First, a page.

Back in 1965, John Gosden's father, Towser, caused something of a scandal here when he and a minor actress embraced after the late trainer's Charlottown had won the Solario Stakes on an early edition of the annual Variety Club fund- raising day at the races. Yesterday, as his own charge Foss Way stood panting in the winners' circle after the seven-furlong contest, Gosden fils looked askance at a troupe of scantily clad wannabes lined up in the presentation party.
"I can't remember the name of the actress," he said, "but I can remember how shocked everyone was when my father and she exchanged a kiss after she gave him one of the prizes, a box of chocolates tied up with a red velvet ribbon. It was held up to be an example of how standards in the sport were going downhill."
Nearly four decades on, it takes much more to frighten the horses, but Gosden declined to pucker up. And some things never change as racing and showbiz meet in the cause of "char-i-dee". It was as difficult to put a name to many of the so-called celebs parading in front of the cameras as Gosden found it to recall that unknown actress.
Whether or not Sheikh Mohammed's Foss Way will achieve real celebrity, only time will tell. Charlottown was the last Solario Stakes winner to go on to win the Derby and, although the last subsequent Classic winner to score was Oh So Sharp 18 years ago, the race's record as a pointer to above-average ability is respectable enough in recent seasons – Best Of The Bests beat Sarafan in 1999, Storming Home finished second the following year and, 12 months ago, the winner Redback, third in the 2,000 Guineas this spring, had St Leger favourite Bandari back in seventh.
After beating Sweet Return a head, with Dhabyan and St Pancras on their heels, Foss Way, ridden by Jimmy Fortune, had to survive a lengthy stewards' inquiry to take the spoils. The principals all came from off the pace and there was some jostling for daylight.Foss Way, an attractive chestnut by Desert Prince, holds all the right entries for one with his pretensions. "I should think he'll run again this year," said Gosden. "He's a good sort of colt with the right attitude to his job, but he needs more education."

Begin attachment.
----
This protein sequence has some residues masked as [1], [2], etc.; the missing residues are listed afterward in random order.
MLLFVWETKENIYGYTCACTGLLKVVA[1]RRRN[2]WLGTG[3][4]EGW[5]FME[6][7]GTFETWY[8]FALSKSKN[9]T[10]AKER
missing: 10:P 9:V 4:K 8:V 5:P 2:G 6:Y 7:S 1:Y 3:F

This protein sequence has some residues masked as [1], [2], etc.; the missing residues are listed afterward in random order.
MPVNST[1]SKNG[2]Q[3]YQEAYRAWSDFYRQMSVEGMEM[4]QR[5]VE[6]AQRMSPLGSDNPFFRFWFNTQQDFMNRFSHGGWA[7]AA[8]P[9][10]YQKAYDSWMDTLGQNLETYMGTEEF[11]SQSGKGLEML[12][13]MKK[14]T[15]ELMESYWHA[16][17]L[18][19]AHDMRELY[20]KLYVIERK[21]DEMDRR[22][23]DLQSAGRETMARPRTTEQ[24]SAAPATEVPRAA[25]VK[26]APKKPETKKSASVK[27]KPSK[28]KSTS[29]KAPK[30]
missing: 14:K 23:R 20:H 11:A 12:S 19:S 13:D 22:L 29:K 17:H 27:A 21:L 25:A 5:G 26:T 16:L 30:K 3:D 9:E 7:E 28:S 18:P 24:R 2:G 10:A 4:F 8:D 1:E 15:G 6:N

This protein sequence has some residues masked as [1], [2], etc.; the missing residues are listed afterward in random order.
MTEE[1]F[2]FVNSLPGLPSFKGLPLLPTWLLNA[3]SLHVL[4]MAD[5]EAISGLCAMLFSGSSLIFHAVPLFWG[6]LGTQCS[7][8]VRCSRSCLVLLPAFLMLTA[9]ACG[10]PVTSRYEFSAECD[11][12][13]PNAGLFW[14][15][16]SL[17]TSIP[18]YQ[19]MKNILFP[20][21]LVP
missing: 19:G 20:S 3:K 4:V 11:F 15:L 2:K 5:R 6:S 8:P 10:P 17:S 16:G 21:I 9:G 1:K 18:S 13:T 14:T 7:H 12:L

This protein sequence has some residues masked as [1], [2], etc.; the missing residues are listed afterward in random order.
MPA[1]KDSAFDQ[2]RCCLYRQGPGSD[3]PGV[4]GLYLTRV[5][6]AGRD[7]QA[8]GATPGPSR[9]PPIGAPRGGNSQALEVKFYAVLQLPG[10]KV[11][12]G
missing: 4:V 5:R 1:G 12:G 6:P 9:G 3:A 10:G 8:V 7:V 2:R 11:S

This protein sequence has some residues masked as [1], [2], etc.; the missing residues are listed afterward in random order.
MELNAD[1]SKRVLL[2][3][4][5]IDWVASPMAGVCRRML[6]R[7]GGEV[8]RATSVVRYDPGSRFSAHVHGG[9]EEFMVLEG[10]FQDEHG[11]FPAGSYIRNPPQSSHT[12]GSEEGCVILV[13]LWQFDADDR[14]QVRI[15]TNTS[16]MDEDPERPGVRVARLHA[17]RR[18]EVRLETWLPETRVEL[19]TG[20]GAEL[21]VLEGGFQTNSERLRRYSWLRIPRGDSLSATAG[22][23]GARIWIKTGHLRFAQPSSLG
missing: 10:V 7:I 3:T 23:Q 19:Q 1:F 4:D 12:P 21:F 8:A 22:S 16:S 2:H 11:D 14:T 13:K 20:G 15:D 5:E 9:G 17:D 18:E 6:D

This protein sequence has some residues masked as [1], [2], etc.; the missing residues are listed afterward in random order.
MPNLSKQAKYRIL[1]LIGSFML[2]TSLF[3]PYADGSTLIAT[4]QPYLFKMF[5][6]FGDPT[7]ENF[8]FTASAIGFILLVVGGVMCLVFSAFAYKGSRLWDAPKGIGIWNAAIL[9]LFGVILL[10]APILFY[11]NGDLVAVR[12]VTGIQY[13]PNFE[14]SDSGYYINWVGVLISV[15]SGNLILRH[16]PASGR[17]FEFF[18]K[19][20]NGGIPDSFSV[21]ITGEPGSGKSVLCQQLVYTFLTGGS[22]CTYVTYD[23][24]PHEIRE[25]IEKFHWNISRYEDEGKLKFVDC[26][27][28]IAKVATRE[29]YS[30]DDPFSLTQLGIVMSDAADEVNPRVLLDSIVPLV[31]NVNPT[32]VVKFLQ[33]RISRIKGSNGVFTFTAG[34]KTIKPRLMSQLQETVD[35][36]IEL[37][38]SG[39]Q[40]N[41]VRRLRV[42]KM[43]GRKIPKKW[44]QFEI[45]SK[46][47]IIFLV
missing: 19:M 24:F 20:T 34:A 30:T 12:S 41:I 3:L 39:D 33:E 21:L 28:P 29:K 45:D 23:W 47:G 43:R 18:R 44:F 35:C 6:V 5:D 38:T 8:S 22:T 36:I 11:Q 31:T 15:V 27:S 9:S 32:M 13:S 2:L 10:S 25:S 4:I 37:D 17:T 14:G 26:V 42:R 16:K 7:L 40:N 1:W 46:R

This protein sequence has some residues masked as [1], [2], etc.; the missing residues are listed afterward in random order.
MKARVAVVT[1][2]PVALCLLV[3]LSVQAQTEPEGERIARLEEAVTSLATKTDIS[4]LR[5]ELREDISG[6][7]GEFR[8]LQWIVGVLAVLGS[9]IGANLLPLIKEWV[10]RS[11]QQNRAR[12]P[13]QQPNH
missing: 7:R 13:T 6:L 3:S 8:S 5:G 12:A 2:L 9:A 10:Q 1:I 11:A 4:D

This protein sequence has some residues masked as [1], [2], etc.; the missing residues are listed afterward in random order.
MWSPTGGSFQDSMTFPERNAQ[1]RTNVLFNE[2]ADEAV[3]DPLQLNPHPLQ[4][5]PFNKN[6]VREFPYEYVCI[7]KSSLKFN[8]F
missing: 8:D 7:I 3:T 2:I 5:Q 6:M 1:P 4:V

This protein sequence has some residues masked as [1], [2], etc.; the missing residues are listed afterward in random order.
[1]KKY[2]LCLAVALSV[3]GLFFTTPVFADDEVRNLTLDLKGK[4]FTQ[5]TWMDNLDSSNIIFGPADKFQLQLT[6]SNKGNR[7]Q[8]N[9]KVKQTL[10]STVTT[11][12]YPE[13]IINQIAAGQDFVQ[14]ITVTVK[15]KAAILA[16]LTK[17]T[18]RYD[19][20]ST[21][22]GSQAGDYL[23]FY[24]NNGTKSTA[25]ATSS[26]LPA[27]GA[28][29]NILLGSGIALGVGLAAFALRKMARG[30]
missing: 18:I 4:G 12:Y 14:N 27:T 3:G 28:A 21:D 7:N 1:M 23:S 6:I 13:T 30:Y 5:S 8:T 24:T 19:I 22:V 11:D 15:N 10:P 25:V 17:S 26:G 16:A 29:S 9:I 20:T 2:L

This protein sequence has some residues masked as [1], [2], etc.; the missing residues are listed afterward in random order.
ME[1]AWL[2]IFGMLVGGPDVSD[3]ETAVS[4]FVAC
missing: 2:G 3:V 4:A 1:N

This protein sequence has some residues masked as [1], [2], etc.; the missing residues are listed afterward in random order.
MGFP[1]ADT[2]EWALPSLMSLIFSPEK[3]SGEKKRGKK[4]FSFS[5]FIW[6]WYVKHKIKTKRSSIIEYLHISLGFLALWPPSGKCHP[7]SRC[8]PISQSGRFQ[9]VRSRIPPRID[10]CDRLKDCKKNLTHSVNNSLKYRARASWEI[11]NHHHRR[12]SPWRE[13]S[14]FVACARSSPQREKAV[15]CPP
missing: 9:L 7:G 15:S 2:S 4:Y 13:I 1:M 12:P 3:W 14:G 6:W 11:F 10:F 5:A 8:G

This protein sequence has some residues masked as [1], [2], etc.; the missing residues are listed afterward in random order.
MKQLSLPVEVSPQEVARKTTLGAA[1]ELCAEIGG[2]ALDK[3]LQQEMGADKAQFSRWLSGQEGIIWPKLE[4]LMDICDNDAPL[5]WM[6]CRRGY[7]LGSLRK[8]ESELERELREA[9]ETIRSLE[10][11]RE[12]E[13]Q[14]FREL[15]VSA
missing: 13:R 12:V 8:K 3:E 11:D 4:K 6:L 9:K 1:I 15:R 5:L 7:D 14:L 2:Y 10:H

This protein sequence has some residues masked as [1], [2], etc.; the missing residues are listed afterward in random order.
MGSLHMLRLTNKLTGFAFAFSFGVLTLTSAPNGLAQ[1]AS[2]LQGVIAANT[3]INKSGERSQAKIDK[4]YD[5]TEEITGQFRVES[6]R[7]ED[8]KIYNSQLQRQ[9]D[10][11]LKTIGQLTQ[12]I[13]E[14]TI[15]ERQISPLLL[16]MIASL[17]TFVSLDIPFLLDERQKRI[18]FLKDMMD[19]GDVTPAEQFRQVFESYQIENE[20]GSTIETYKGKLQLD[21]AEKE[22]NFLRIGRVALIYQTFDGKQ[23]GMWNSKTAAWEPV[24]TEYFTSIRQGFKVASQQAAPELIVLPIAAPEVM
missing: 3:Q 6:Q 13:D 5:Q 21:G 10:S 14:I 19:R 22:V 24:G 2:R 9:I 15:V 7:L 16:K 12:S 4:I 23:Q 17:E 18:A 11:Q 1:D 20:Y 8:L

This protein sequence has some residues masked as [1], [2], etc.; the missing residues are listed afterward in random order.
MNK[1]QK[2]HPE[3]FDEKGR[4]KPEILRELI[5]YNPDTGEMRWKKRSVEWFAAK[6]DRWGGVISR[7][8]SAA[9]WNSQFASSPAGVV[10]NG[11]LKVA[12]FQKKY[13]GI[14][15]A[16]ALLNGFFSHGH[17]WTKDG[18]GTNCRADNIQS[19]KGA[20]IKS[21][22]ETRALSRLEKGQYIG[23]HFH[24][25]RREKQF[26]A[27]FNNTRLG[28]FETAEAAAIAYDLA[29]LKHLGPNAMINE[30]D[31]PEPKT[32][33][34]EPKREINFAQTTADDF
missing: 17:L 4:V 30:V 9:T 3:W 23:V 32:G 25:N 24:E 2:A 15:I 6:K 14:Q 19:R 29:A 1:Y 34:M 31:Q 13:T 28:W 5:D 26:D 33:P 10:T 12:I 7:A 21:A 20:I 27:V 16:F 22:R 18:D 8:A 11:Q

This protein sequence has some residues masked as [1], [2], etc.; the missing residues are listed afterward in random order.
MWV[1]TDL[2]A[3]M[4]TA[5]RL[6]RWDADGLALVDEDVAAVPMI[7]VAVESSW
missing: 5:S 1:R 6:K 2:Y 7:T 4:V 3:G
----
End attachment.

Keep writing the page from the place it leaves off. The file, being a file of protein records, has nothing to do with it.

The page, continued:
Dhabyan, whose sire Silver Hawk won the race in 1981, suffered most of the ill-fortune in running. "I think he should have won," said his trainer Ben Hanbury, "but at least I know I've got a nice dark horse for next year's Derby."
The Solario Stakes may not, these days, be a certain supplier of future names to conjure with, but the main juvenile race of the weekend, today's Moyglare Stud Stakes at the Curragh, certainly is. Over the past decade, no fewer than a dozen subsequent individual Group or Grade One heroines have emerged from the fields for the seven-furlong contest, the first of the season at the top level confined to fillies.
Aidan O'Brien's bid for a hat-trick, after success with Sequoyah and Quarter Moon, was ruled out yesterday when his well-fancied contender Reach For The Moon succumbed to the coughing that has blighted Ballydoyle recently.
Her defection leaves the home defence headed by Danaskaya, trained by Jim Bolger. The Danehill filly will test the value of Russian Rhythm's Lowther Stakes form, having chased home the 1,000 Guineas favourite in the York race.
There has not been a British winner of the Curragh contest for five years. John Gosden's charge Pearl Dance and Mail The Desert (Mick Channon) challenge today, with the former, narrowly beaten in the Cherry Hinton Stakes last time, perceived the better. "Perhaps that Russian Rhythm form is a cut above us," said Gosden, "but she may have been unlucky at Newmarket and the step up in trip will suit. We've freshened her up since then and she's in good form and even a little piece of a Group One race will do us fine."
Today's other Group One action is at Baden-Baden, where Godolphin's Marienbard takes on seven rivals, headed by Boreal, in the Grosser Preis von Baden, the German round of the World Series.
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